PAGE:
FOR DR. ANDROCLES THURLOW, IT BEGAN WITH A telephone ringing in the night.

Thurlow's fumbling hand knocked the receiver to the floor. He spent a moment groping for it in the dark, still half asleep. His mind held trailing bits of a dream in which he relived the vivid moments just before the blast at the Lawrence Radiation lab which had injured his eyes. It was a familiar dream that had begun shortly after the accident three months ago, but he felt that it now contained a new significance which he'd have to examine professionally. Psychologist, heal thyself, he thought.

The receiver gave off a tinny voice which helped him locate it. He pressed it to his ear.

"Hullo." His voice carried a rasping sound in a dry mouth.


He cleared his throat. "Yes?"

"This is Clint Mossman."

Thurlow sat up, swung his feet out of the bed. The rug felt cold against his soles. The luminous dial of his bedside clock showed 2:18 a.m. The time and the fact that Mossman was the County's chief criminal deputy sheriff could only mean an emergency. Mossman wanted Dr. Thurlow in his capacity as court psychologist.

"You there, Andy?"

"I'm here, Clint. What is it?"

"I'm afraid I have bad news, Andy. Your old girlfriend's daddy just killed her mother."

For a moment, the words made no sense. Old girlfriend. He had only one old girlfriend here, but she was now married to someone else.

"It's Joe Murphey, Ruth Hudson's daddy," Mossman said.

"Oh, God," Thurlow muttered.

"I haven't much time," Mossman said. "I'm calling from a pay phone across the street from Joe's office building. He's holed up in his office and he has a gun. He says he'll only surrender to you."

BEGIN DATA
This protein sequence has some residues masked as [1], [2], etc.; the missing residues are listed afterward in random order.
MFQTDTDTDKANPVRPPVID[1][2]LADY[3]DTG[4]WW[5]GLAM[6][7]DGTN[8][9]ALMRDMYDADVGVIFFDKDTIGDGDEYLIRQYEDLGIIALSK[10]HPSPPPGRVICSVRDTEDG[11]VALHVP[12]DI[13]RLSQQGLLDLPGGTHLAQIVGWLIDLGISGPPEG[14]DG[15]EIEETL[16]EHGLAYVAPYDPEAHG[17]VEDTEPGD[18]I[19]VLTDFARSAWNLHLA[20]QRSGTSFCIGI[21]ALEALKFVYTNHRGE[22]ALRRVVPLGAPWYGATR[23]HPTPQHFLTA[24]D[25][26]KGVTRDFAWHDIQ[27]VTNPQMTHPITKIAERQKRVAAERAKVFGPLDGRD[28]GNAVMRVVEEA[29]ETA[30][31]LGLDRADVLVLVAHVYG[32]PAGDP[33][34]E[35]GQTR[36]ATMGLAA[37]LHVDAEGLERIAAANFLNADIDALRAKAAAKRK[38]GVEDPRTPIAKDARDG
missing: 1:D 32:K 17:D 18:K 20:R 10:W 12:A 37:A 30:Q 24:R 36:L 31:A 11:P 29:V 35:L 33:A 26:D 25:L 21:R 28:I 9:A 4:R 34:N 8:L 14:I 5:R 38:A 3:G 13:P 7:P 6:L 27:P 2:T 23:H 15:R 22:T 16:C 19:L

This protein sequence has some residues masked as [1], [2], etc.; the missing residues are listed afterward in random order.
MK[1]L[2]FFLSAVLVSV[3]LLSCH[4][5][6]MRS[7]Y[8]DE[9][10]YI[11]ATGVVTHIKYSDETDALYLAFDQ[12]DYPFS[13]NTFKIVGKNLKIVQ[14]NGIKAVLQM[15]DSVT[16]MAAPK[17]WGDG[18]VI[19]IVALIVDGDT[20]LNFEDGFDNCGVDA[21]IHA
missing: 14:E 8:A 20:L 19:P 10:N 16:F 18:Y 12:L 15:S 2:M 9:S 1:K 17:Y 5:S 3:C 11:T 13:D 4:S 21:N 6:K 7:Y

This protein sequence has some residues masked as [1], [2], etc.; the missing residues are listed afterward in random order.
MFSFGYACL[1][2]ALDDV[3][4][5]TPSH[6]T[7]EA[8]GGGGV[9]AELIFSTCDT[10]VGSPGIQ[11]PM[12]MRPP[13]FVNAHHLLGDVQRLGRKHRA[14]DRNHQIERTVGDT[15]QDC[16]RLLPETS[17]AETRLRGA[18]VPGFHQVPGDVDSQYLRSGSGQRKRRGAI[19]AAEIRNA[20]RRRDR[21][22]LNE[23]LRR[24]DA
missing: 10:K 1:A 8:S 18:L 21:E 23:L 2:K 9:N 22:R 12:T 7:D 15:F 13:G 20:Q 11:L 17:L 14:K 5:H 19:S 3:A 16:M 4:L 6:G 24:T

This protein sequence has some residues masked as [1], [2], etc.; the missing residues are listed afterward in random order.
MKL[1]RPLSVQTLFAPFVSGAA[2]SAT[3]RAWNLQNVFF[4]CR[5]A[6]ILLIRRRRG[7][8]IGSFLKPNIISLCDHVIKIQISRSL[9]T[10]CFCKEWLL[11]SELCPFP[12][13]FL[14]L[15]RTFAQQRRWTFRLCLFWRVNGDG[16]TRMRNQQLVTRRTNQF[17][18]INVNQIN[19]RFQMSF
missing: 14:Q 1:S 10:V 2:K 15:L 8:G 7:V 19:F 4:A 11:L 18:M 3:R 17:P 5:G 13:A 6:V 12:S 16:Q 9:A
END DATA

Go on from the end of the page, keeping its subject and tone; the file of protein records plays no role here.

Thurlow shook his head. "He wants to see me?"

"We need you down here right away, Andy. I know this is a tough one for you -- Ruth and all, but I've no choice. I want to prevent a gun battle ... "

"I warned you people something like this was going to happen," Thurlow said. He felt a sudden angry resentment against Mossman, the entire community of Moreno.

"I haven't time to argue with you," Mossman said. "I've told him you're coming. It shouldn't take more'n twenty minutes to get down here. Hurry it up, will you?"

"Sure, Clint. Right away."

Thurlow put the receiver back on the phone. He prepared himself for the pain of light, turned on the bedside lamp. His eyes began to water immediately. He blinked rapidly, wondered if he'd ever again be able to experience sudden light without pain.

The realization of what Mossman had said began to grow. His mind felt numb. Ruth! Where is Ruth? But that wasn't his concern any more. That was Nev Hudson's problem. He began dressing, moving softly as he'd learned to do in the nights when his father was still alive.

He took his wallet from the nightstand, found his wristwatch and buckled it onto his left wrist. The glasses, then -- the special polarizing glasses with their adjustable lenses. His eyes relaxed as soon as he put them on. The light took on a sharply defined yellow cast. He looked up, caught a view of himself in the mirror: thin face, the dark glasses behind heavy black rims, black crewcut hair high at the temples, nose long with a slight bulge below the glasses, wide mouth with slightly thicker lower lip, Lincolnesque chin, blue-shadowed and with divergent scar-like creases. A drink was what he needed, but he knew he couldn't take the time. Poor, sick Joe Murphey, he thought. God what a mess!